A History of Caviar
A History of Caviar

All about caviar > A long history

In collaboration with Petrossian

The etymology of the word "caviar" is debated. It may come from the Greek "avyron" (egg), or Turkish "khaviar," meaning fish roe.

While sturgeon was known to the seafaring peoples of the ancient world - the Phoenicians, Egyptians and Romans - the caviar made from this fish's roe was not mentioned until the 9th century.

The Persians called caviar "cake of power," believing it increased their strength and endurance. They were the first to consume sturgeon eggs, taking advantage of the incredible resources of the Caspian Sea and the rivers flowing into it. Following the great trading routes of Central Europe, caviar appeared at the Russian court, where the czars sealed its fame by serving it at imperial banquets. Eventually interest in caviar spread to other European countries while retaining its exalted aristocratic associations.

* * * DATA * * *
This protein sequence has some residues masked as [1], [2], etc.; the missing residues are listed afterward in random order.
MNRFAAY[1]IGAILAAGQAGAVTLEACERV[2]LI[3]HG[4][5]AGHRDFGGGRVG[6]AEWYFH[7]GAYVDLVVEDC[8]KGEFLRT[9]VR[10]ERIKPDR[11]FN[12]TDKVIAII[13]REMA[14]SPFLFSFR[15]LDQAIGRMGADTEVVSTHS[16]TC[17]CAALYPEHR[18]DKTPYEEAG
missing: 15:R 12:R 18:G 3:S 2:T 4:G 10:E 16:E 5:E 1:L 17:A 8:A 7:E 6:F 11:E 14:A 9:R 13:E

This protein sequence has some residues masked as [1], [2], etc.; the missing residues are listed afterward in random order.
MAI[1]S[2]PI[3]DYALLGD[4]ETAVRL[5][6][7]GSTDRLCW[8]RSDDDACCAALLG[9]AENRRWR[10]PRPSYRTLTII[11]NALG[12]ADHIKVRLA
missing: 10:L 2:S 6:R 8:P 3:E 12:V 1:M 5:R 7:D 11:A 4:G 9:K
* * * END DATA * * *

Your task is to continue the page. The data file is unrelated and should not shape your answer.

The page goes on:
Over time, more popular forms of caviar would appear. In the United States in the late 19th century, sturgeon eggs were sold in saloons to make patrons thirstier. American production at the time was estimated at 75 tons per year. Sturgeon was fished in the Hudson River and was known as "Albany Beef," since it was an abundant and inexpensive source of food for poor immigrants. Sturgeon harvesting was also particularly intensive in the Gironde, North Sea and Baltic Sea. Frivolous prices led to a glut of low-quality caviar.

It was in Paris during the Roaring Twenties that caviar regained its noble reputation. With the arrival of exiled Russian royalty, intellectuals and aristocrats fleeing the Bolshevik revolution in 1917, with the assistance of the Petrossian house, the art of caviar was handed down to the world's most exalted tables, becoming a symbol of luxury and an indispensable ingredient for success.  

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